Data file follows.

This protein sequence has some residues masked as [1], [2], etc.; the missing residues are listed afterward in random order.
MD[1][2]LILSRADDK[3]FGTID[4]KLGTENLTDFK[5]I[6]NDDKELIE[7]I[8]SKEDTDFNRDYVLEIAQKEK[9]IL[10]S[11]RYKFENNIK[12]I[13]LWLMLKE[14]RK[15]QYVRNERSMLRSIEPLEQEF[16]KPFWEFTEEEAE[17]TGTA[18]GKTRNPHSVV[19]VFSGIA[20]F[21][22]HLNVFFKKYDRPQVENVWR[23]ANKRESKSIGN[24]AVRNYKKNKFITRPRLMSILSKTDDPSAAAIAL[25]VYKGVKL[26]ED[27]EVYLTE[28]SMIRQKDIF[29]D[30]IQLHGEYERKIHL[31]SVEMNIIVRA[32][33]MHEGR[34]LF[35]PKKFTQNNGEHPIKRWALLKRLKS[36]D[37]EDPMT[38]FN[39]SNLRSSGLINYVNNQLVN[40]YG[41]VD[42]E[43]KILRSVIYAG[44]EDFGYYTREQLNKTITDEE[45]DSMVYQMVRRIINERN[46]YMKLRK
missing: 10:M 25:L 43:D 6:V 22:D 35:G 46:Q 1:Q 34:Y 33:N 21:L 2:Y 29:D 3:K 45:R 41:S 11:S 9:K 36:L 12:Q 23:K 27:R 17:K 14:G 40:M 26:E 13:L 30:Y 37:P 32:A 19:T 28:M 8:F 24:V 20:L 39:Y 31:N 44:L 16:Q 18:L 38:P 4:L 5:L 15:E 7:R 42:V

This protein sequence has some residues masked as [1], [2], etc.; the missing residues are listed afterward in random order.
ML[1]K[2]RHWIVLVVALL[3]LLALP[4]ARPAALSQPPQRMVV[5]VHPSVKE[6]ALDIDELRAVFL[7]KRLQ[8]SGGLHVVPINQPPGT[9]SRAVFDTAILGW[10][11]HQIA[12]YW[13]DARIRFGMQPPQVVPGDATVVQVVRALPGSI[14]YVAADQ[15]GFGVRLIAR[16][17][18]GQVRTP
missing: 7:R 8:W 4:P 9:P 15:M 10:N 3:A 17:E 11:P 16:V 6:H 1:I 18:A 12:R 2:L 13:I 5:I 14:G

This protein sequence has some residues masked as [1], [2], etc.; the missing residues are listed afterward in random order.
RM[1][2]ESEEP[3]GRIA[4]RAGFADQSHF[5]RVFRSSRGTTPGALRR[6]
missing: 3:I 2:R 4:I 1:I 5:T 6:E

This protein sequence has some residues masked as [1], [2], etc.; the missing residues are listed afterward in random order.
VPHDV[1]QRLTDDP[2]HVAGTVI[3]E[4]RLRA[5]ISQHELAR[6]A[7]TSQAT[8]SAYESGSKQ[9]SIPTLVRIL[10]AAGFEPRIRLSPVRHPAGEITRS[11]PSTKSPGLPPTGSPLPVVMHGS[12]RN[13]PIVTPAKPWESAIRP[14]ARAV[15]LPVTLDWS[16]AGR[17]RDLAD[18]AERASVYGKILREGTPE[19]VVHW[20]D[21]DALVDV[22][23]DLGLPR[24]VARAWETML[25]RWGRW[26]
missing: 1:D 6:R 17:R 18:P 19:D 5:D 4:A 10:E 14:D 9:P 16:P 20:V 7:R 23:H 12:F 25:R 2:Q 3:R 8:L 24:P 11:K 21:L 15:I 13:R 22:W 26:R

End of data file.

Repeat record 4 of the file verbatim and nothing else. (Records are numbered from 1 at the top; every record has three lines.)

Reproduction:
This protein sequence has some residues masked as [1], [2], etc.; the missing residues are listed afterward in random order.
VPHDV[1]QRLTDDP[2]HVAGTVI[3]E[4]RLRA[5]ISQHELAR[6]A[7]TSQAT[8]SAYESGSKQ[9]SIPTLVRIL[10]AAGFEPRIRLSPVRHPAGEITRS[11]PSTKSPGLPPTGSPLPVVMHGS[12]RN[13]PIVTPAKPWESAIRP[14]ARAV[15]LPVTLDWS[16]AGR[17]RDLAD[18]AERASVYGKILREGTPE[19]VVHW[20]D[21]DALVDV[22][23]DLGLPR[24]VARAWETML[25]RWGRW[26]
missing: 1:D 6:R 17:R 18:P 19:D 5:D 4:A 10:E 14:D 9:P 16:P 20:V 7:R 23:H 12:F 25:R 2:Q 3:R 8:L 24:P 11:K 21:L 15:I 13:R 22:W 26:R